Molecular epidemiology reveals long-term changes in HIV type 1 subtype B transmission in Switzerland.

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Ressource 1Download: serval:BIB_3B1EDABE8EB2.P001 (1473.09 [Ko])
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It was possible to publish this article open access thanks to a Swiss National Licence with the publisher.
Serval ID
serval:BIB_3B1EDABE8EB2
Type
Article: article from journal or magazin.
Collection
Publications
Institution
Title
Molecular epidemiology reveals long-term changes in HIV type 1 subtype B transmission in Switzerland.
Journal
Journal of Infectious Diseases
Author(s)
Kouyos Roger D., von Wyl Viktor, Yerly Sabine, Boeni Juerg, Taffe Patrick, Shah Cyril, Buergisser Philippe, Klimkait Thomas, Weber Rainer, Hirschel Bernard, Cavassini Matthias, Furrer Hansjakob, Battegay Manuel, Vernazza Pietro L., Bernasconi Enos, Rickenbach Martin, Ledergerber Bruno, Bonhoeffer Sebastian, Guenthard Huldrych F.
ISSN
1537-6613[electronic], 0022-1899[linking]
Publication state
Published
Issued date
2010
Volume
201
Number
10
Pages
1488-1497
Language
english
Abstract
BACKGROUND: Sequence data from resistance testing offer unique opportunities to characterize the structure of human immunodeficiency virus (HIV) infection epidemics. METHODS: We analyzed a representative set of HIV type 1 (HIV-1) subtype B pol sequences from 5700 patients enrolled in the Swiss HIV Cohort Study. We pooled these sequences with the same number of sequences from foreign epidemics, inferred a phylogeny, and identified Swiss transmission clusters as clades having a minimal size of 10 and containing >or=80% Swiss sequences. RESULTS: More than one-half of Swiss patients were included within 60 transmission clusters. Most transmission clusters were significantly dominated by specific transmission routes, which were used to identify the following patient groups: men having sex with men (MSM) (38 transmission clusters; average cluster size, 29 patients) or patients acquiring HIV through heterosexual contact (HETs) and injection drug users (IDUs) (12 transmission clusters; average cluster size, 144 patients). Interestingly, there were no transmission clusters dominated by sequences from HETs only. Although 44% of all HETs who were infected between 1983 and 1986 clustered with injection drug users, this percentage decreased to 18% for 2003-2006 (P<.001), indicating a diminishing role of injection drug users in transmission among HETs over time. CONCLUSIONS: Our analysis suggests (1) the absence of a self-sustaining epidemic of HIV-1 subtype B in HETs in Switzerland and (2) a temporally decreasing clustering of HIV infections in HETs and IDUs.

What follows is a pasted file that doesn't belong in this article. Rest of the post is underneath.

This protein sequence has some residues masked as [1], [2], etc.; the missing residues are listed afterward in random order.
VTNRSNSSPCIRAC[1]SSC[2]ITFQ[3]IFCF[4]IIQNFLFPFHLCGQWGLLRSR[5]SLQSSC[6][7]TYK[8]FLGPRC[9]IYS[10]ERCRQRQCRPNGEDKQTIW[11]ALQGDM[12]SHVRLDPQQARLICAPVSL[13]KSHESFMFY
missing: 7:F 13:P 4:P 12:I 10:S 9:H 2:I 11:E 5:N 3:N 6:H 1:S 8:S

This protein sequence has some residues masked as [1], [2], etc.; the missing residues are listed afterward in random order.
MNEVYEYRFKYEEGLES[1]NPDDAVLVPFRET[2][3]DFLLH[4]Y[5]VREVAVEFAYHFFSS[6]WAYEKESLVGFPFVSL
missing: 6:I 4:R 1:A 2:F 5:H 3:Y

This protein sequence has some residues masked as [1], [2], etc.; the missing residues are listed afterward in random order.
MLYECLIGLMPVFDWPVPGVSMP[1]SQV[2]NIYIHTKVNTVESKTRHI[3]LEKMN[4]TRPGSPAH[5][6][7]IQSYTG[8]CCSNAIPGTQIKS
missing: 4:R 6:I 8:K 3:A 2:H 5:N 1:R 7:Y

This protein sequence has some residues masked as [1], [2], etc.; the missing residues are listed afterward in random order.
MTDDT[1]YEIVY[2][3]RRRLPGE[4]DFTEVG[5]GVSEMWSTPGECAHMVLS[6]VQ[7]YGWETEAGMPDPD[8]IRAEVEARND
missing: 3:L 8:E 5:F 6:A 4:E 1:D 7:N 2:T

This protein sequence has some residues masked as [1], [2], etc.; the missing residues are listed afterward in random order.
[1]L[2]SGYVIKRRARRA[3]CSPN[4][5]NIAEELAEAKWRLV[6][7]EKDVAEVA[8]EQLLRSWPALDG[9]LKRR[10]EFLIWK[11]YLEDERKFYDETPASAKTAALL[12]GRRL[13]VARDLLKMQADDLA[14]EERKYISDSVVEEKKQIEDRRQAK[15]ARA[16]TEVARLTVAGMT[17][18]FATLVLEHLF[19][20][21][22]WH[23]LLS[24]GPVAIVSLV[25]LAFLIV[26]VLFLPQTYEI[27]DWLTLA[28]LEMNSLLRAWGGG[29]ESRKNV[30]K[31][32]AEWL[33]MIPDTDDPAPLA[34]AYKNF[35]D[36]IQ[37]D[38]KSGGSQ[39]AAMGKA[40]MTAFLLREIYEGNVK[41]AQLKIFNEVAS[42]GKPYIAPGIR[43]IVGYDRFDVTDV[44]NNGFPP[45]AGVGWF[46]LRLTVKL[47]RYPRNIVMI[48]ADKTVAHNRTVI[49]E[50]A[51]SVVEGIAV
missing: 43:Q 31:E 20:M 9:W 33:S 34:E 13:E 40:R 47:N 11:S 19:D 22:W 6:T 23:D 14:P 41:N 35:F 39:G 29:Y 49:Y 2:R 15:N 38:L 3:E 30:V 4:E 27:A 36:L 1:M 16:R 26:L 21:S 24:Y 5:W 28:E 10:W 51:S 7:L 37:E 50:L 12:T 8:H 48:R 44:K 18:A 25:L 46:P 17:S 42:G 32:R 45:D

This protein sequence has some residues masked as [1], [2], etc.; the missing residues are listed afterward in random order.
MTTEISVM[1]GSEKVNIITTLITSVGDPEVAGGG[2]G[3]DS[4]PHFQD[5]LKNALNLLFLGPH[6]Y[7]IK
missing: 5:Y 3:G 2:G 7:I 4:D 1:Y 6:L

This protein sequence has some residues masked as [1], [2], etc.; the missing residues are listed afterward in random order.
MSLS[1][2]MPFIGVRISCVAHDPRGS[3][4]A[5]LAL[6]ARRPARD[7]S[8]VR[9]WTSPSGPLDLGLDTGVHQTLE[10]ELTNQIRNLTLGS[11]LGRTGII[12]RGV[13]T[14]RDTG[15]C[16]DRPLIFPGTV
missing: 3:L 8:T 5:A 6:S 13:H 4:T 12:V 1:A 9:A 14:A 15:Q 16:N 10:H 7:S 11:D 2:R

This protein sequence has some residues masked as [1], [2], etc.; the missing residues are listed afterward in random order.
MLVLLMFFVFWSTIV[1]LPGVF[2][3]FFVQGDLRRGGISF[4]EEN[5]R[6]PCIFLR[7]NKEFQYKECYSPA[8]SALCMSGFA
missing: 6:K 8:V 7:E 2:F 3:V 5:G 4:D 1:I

Keywords
HIV Infections/epidemiology, HIV Infections/transmission, HIV-1/classification, HIV-1/genetics, Heterosexuality, Homosexuality, Male, Humans, Male, Molecular Epidemiology, Phylogeny, Risk Factors, Substance Abuse, Intravenous, Switzerland/epidemiology, Time Factors
Pubmed
Web of science
Open Access
Yes
Create date
06/05/2010 13:54
Last modification date
25/09/2019 6:08
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